652.120 Establishing regular payday; pay intervals; agreement to pay wages at future date. (1) Every employer shall establish and maintain a regular payday, at which date the employer shall pay all employees the wages due and owing to them.
(2) Payday may not extend beyond a period of 35 days from the time that the employees entered upon their work, or from the date of the last regular payday.
(3) This section does not prevent the employer from establishing and maintaining paydays at more frequent intervals.See question
He was on a paving crew and got fired (different story, wrongful termination but at this point he's just trying to get reimbursed the $350 it cost to get home. The boss told him they would give him a ride back to Bend, Oregon from White Sulfur S...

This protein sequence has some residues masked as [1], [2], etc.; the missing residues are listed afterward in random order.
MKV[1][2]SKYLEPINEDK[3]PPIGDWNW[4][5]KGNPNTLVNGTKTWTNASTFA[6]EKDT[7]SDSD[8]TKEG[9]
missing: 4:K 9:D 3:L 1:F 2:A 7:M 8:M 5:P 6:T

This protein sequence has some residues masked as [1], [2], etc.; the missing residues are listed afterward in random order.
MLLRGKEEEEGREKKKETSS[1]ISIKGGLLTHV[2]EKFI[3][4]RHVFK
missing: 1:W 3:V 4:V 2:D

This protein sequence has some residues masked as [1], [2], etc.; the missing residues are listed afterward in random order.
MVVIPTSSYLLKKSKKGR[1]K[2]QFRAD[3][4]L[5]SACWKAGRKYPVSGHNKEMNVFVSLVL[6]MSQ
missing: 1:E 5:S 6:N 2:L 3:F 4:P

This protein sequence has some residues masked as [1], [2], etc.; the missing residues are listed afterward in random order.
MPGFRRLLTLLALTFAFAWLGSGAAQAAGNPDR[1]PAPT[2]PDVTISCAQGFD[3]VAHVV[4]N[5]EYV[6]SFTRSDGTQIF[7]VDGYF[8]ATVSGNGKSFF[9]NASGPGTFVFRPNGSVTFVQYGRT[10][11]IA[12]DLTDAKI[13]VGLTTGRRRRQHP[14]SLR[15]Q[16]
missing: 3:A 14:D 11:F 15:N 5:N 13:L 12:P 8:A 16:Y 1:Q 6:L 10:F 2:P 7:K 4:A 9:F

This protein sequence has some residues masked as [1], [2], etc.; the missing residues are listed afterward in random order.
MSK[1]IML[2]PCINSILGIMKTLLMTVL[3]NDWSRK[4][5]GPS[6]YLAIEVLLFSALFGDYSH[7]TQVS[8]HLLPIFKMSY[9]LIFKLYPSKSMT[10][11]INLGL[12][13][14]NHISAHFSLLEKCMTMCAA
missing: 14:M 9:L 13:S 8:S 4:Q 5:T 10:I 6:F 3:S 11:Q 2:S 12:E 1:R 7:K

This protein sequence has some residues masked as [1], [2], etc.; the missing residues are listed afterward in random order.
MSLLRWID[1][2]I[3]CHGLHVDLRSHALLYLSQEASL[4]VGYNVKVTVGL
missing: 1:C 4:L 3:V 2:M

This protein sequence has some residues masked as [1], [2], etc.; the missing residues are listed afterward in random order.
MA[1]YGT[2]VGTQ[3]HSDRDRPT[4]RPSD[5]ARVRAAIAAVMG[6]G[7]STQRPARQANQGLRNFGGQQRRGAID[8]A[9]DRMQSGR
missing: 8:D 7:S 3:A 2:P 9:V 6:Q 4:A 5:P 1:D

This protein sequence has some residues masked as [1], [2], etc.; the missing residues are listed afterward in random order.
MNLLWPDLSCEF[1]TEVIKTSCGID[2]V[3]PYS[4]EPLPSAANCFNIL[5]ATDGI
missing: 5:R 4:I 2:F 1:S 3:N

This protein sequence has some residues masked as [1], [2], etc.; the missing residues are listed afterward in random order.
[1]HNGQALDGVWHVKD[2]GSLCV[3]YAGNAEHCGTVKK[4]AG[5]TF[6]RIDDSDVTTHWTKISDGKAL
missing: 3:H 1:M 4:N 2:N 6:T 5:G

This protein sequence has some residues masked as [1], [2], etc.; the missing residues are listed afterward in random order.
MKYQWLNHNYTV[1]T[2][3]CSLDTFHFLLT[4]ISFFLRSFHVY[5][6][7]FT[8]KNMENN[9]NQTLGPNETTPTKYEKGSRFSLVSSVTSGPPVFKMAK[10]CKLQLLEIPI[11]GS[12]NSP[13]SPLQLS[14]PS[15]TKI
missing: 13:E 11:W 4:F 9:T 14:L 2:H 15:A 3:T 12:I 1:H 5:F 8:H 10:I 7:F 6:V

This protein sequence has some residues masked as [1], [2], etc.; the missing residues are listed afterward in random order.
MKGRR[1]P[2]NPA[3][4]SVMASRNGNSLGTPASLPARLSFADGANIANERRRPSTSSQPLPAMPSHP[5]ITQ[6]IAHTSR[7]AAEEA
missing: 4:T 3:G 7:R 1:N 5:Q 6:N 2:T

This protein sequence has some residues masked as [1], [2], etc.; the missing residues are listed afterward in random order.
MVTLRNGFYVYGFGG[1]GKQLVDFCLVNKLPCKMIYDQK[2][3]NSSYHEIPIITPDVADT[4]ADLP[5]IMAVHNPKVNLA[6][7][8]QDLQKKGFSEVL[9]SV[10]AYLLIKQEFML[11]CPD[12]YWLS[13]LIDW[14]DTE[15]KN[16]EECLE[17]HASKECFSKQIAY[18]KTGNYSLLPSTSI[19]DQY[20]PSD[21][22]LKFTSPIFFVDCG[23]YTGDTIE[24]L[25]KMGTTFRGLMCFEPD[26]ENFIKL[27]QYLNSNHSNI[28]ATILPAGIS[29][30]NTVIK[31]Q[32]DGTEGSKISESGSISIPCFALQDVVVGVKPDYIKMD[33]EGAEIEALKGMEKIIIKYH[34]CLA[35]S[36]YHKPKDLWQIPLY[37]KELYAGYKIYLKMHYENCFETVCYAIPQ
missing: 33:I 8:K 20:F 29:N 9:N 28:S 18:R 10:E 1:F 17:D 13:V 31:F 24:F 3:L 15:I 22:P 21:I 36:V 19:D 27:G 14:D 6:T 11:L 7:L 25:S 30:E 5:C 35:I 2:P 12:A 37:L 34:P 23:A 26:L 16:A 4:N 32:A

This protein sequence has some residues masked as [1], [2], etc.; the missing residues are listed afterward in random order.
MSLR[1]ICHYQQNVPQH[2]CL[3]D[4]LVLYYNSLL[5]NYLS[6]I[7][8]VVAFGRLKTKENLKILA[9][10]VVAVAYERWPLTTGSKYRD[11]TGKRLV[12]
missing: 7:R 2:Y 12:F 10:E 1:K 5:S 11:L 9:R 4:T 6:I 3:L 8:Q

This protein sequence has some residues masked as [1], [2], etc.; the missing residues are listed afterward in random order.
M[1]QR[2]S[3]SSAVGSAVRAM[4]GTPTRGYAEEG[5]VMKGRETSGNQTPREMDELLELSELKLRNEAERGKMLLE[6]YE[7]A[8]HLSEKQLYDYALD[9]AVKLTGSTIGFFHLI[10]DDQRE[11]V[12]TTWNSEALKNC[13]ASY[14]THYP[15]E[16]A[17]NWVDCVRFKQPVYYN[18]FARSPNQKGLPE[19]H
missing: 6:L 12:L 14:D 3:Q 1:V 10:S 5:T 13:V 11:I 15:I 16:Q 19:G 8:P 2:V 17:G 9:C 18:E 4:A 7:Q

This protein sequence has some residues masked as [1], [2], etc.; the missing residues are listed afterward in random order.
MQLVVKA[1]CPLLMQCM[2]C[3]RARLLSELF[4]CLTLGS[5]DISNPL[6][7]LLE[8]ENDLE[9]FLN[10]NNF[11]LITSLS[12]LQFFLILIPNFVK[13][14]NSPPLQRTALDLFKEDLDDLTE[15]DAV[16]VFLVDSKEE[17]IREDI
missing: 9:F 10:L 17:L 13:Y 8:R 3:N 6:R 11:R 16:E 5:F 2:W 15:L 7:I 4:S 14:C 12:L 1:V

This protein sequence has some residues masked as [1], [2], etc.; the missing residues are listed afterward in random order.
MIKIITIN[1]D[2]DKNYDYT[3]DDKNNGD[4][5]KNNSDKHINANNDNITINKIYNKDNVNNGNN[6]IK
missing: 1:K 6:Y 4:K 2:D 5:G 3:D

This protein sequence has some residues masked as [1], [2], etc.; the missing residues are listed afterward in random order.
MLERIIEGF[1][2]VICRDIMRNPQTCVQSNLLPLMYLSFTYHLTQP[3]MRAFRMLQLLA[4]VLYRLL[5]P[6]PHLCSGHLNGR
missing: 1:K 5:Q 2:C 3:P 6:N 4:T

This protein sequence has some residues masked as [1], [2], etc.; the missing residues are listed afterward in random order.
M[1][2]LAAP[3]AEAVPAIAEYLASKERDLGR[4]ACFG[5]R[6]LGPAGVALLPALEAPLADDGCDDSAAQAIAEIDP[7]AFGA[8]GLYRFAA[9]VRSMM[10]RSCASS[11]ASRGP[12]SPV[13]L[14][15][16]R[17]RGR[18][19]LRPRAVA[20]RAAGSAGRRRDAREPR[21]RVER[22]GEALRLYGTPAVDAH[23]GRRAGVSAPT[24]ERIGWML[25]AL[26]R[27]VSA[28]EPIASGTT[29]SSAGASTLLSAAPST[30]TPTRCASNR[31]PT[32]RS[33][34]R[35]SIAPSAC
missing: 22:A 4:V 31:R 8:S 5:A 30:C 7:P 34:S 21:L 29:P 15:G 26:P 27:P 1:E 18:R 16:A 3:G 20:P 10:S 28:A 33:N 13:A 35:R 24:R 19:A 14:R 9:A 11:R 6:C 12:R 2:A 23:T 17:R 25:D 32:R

You should contact an attorney. There are a lot of facts missing that may affect the advice that is given. Many attorneys will talk with your son without charging for that consultation if he does not sign up. (many do charge, but you can look around for one that does not).See question
my work says they wont allow the disability insurance to proceed unless I sign a paper saying they are not responsible even though the doctor and insurance say they are at fault.
When all responders say meet with an attorney, you can take a good guess that is the correct action. It is hard to imagine a situation where signing something that says another is not at fault is a good idea. I am sure there is a situation that I cannot think of at this time, but not many. Talk to an attorney first. Many offer free consultations and take such cases on a contingency fee. So you can find someone you trust to protect you before anything else bad happens.See question